The Young Child’s Understanding of Death: Early Conversations and Experiences with Parents and Caregivers
Référence bibliographique 
Engarhos, Paraskevi. 2012. «The Young Child’s Understanding of Death: Early Conversations and Experiences with Parents and Caregivers». Mémoire de maîtrise, Montréal, Université McGill, Département de psychopédagogie et psychologie du counseling.
Intentions : «Le but de la présente étude est d’explorer les perceptions des parents face à la compréhension des jeunes enfants […] vis-à-vis [de] la mort, comment ils adressent le sujet de la mort avec leurs enfants, et ce que leurs enfants comprennent à ce sujet.» (p. iv)
Échantillon/Matériau : «A total of 57 (n males= 29) children participated in this study, and were between the ages of 3 years 1 month and 7 years 12 months (Mage= 4.86, SD= 1.41; see Table 1). Additionally, children’s primary caregivers also participated in the study (N= 57). Participating parent-child dyads resided in the region of Montreal and all participants spoke English.» (p. 27)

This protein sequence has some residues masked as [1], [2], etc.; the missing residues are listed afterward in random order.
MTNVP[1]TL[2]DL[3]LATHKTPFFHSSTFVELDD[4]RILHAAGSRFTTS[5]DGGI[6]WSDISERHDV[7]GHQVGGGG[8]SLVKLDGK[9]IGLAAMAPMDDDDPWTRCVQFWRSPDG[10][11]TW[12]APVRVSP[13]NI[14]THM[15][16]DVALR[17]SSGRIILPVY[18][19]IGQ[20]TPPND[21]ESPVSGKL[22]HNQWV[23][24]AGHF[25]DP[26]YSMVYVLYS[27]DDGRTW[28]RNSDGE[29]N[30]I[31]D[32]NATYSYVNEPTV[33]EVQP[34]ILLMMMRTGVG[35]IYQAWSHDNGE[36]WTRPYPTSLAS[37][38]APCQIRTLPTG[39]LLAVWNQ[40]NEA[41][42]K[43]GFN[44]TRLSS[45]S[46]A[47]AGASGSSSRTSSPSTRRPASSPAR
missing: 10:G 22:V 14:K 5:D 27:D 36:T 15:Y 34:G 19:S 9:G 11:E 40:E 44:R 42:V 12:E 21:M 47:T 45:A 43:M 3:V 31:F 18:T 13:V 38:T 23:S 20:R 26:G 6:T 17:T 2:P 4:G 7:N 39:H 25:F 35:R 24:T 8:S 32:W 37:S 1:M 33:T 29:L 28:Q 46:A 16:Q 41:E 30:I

Instruments : Questionnaires
Type de traitement des données : Analyse de contenu Analyse statistique
«The current results indicate that parents do address a range of death-related concepts when conversing with their young children about death. It is also indicated that a child’s level of fear may influence the types of death-related concepts discussed. Finally, results suggest that there is a significant positive relationship between parent perception and child understanding of death (p = .029).» (p. iii) «Results also revealed that dyads with children categorized as having a high level of fear were significantly more likely to refer to the following death categories: Negative Evaluation, Nonexistence, and Comfort (see Table 5). Furthermore, results revealed that parents were accurate judges of their children’s understanding of death, with parents’ perception of their child’s understanding significantly positively correlated with their child’s actual understanding of death.» (p. 37)